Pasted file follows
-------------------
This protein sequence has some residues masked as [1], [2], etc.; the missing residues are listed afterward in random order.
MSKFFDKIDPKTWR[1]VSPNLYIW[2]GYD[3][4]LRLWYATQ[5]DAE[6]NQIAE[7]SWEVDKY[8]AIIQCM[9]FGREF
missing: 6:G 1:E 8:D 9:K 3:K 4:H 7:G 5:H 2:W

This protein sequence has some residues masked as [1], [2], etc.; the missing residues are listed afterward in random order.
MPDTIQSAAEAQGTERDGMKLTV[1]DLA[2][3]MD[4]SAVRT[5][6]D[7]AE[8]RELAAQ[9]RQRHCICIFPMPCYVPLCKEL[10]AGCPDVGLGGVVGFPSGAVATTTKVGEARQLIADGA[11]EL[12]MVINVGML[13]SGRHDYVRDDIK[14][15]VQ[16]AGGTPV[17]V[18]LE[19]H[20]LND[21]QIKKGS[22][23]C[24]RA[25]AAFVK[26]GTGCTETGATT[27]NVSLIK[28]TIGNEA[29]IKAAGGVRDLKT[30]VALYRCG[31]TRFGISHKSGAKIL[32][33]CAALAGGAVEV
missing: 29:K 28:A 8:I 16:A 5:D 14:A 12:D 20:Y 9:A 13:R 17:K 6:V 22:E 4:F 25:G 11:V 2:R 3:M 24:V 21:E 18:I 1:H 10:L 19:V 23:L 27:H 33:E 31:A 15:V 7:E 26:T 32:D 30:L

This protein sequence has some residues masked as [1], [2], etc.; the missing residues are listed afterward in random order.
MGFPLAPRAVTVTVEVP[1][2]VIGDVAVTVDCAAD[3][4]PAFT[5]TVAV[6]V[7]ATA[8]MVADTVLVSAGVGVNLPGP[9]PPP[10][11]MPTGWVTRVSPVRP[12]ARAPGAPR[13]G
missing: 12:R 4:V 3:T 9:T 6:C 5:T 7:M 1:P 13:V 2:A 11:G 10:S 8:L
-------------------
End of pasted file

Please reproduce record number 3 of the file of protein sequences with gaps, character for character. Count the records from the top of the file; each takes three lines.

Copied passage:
This protein sequence has some residues masked as [1], [2], etc.; the missing residues are listed afterward in random order.
MGFPLAPRAVTVTVEVP[1][2]VIGDVAVTVDCAAD[3][4]PAFT[5]TVAV[6]V[7]ATA[8]MVADTVLVSAGVGVNLPGP[9]PPP[10][11]MPTGWVTRVSPVRP[12]ARAPGAPR[13]G
missing: 12:R 4:V 3:T 9:T 6:C 5:T 7:M 1:P 13:V 2:A 11:G 10:S 8:L